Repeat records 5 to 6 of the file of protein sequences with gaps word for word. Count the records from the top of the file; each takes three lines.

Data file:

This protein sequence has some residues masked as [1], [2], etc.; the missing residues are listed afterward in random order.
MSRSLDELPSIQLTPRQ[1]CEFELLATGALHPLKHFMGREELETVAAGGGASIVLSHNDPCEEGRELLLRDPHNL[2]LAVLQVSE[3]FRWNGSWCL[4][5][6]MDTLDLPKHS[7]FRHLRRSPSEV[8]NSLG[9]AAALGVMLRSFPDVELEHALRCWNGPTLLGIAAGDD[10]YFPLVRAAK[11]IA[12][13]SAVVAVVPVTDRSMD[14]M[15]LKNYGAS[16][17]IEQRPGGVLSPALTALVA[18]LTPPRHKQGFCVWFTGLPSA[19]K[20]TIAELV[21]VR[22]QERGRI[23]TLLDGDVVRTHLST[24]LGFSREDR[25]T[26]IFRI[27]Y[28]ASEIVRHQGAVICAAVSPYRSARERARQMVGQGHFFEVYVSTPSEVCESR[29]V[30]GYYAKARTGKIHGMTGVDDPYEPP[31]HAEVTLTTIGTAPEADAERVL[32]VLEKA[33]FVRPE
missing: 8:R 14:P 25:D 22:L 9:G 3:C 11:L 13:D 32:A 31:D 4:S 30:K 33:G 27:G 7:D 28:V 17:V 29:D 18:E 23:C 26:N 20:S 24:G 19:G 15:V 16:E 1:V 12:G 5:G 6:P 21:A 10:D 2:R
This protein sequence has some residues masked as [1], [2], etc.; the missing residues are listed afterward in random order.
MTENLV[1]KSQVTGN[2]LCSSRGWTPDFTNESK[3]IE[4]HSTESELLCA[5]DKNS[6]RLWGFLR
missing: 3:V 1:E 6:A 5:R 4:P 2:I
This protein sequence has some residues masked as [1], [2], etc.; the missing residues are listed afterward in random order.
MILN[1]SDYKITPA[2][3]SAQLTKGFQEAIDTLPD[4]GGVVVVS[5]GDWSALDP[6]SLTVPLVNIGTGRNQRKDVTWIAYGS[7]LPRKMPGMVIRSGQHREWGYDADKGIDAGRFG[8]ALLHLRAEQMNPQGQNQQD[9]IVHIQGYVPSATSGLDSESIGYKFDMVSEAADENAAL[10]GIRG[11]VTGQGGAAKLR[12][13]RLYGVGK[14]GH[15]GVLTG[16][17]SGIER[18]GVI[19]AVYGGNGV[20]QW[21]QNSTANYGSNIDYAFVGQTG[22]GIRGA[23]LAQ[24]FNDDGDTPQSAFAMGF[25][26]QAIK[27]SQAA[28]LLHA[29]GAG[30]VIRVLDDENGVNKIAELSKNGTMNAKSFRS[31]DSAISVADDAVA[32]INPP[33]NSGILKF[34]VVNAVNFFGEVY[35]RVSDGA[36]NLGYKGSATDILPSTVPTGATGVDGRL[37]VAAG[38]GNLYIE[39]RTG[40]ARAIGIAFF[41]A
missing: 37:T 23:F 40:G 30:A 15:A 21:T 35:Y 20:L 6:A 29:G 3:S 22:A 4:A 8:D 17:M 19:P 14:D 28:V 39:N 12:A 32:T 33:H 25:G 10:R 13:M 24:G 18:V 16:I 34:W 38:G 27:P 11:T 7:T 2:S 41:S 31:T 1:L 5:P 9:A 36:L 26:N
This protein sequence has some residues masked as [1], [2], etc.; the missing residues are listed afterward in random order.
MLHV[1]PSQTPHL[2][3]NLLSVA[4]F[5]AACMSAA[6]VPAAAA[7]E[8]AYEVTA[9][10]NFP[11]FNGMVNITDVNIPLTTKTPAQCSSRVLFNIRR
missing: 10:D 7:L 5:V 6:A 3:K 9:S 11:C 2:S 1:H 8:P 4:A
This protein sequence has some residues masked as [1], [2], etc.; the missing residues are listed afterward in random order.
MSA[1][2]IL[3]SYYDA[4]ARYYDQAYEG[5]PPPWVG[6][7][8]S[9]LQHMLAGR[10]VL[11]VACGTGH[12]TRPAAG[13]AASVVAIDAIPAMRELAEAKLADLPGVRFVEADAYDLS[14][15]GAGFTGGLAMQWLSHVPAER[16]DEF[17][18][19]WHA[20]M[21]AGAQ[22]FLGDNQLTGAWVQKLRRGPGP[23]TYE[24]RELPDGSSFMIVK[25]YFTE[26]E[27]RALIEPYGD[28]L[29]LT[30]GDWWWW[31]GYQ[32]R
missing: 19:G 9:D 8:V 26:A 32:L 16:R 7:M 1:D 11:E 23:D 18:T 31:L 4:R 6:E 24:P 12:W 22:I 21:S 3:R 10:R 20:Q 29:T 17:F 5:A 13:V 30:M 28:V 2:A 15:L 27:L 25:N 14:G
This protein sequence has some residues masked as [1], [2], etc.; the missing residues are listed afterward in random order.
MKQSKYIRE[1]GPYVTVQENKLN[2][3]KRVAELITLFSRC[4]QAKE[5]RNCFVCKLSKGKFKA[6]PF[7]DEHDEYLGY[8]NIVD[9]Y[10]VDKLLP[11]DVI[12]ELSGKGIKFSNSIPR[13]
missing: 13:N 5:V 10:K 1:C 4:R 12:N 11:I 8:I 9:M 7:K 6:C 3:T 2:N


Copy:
This protein sequence has some residues masked as [1], [2], etc.; the missing residues are listed afterward in random order.
MSA[1][2]IL[3]SYYDA[4]ARYYDQAYEG[5]PPPWVG[6][7][8]S[9]LQHMLAGR[10]VL[11]VACGTGH[12]TRPAAG[13]AASVVAIDAIPAMRELAEAKLADLPGVRFVEADAYDLS[14][15]GAGFTGGLAMQWLSHVPAER[16]DEF[17][18][19]WHA[20]M[21]AGAQ[22]FLGDNQLTGAWVQKLRRGPGP[23]TYE[24]RELPDGSSFMIVK[25]YFTE[26]E[27]RALIEPYGD[28]L[29]LT[30]GDWWWW[31]GYQ[32]R
missing: 19:G 9:D 8:V 26:A 32:L 16:R 7:M 1:D 11:E 23:D 18:T 31:L 4:R 6:E 24:P 12:W 22:I 21:S 3:R 10:R 20:Q 29:T 17:F 5:A 13:V 30:M 28:V 2:A 15:L 27:L 25:N 14:G
This protein sequence has some residues masked as [1], [2], etc.; the missing residues are listed afterward in random order.
MKQSKYIRE[1]GPYVTVQENKLN[2][3]KRVAELITLFSRC[4]QAKE[5]RNCFVCKLSKGKFKA[6]PF[7]DEHDEYLGY[8]NIVD[9]Y[10]VDKLLP[11]DVI[12]ELSGKGIKFSNSIPR[13]
missing: 13:N 5:V 10:K 1:C 4:R 12:N 11:I 8:I 9:M 7:K 6:C 3:T 2:N